No plans were made to criminally investigate the incident by either the United States military or the Okinawa police.

After the Battle of Okinawa, the island chain was occupied under the United States Civil Administration of the Ryukyu Islands until 1972. At that time, the U.S. government returned the islands to Japanese administration. Under the Treaty of Mutual Cooperation and Security, the United States Forces Japan (USFJ) have maintained a large military presence: 27,000 personnel, including 15,000 Marines, contingents from the Navy, Army, and Air Force, and their 22,000 family members are stationed in Okinawa.

This article uses material from the Wikipedia article 1945 Katsuyama killing incident, which is released under the Creative Commons Attribution-Share-Alike License 3.0.
Roopkund Lake

Mystery and Skeletons Lake

In 1942, a British ranger at Nanda Devi National Park in the north of India was patrolling the mountains when he came across a lake in a canyon. At such a high altitude (over 5000 metres) Roopkund Lake had frozen entirely. When he looked in the frozen lake, he was shocked to see human skeletons.

Who goes there?

At this time during World War II the British, who were occupying India, were terrified of opposing Japanese troops approaching through the Himalayas. The ranger informed local forces and it was assumed that the people that had been found were advancing Japanese soldiers who had not made it through the mountains. Upon closer inspection, it became apparent that this was not the case. But who were they and where did they come from?

The sheer volume of bodies only became apparent when the lake had thawed entirely. At the bottom of the lake were approximately 300 dead humans, nearly all of which had suffered the same fate. Their skulls and bodies showed signs of blows to the head. But still, no-one knew exactly what had happened here at Roopkund Lake.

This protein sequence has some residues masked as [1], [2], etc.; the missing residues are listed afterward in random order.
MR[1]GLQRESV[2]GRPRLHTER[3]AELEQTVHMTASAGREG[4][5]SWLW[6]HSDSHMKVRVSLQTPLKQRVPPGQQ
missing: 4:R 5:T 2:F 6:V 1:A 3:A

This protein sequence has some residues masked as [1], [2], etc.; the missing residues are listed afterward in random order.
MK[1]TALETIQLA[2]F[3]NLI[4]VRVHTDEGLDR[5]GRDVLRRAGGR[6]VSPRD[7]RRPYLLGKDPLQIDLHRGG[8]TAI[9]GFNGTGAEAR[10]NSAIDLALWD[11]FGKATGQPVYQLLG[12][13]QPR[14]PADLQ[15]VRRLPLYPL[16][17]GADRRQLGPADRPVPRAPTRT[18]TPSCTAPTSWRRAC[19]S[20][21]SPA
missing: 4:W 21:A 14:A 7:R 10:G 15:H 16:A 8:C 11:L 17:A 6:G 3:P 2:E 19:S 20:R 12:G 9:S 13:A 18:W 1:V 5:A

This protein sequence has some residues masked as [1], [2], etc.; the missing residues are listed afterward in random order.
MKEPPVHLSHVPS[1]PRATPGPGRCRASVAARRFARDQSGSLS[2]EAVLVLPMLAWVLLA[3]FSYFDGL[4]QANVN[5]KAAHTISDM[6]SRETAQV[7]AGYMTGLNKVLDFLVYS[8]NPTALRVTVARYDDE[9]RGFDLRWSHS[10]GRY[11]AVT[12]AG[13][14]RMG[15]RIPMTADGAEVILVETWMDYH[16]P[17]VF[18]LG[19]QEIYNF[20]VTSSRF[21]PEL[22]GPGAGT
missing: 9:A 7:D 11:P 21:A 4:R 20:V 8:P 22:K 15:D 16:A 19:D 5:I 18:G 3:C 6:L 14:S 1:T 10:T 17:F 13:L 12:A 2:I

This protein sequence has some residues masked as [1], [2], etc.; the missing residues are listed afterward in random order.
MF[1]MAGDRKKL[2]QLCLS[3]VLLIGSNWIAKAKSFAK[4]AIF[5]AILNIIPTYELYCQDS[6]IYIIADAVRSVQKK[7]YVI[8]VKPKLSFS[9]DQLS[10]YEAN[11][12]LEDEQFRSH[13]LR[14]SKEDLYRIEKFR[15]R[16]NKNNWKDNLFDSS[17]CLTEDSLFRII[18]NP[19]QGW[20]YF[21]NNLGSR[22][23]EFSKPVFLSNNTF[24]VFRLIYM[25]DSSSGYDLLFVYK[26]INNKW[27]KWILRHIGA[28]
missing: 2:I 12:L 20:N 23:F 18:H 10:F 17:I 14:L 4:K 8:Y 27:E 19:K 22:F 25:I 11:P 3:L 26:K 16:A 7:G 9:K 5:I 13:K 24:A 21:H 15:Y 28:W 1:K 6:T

Human Skeletons in Roopkund Lake

By Schwiki (Own work) [CC BY-SA 4.0], via Wikimedia Commons

A lot of the bodies were removed and inspected. The cold temperatures at this altitude has preserved not just the bones, but also some skin and hair. A clue lied alongside the bodies. Iron spear heads and leather slippers were found which suggested that these bodies had been here for a lot longer than anyone realised.

Now known to locals as Mystery and Skeletons Lake, the bodies and surrounding area was investigated for years, with no one getting any closer to what might have happened. For more than 60 years, the mystery went unsolved and theory after theory was put forward. Some thought it was the site of a mass suicide and others thought they might be Tibetan traders who got lost and succumbed to the altitude. But no theory would hold up under intense speculation.

Finding answers in Roopkund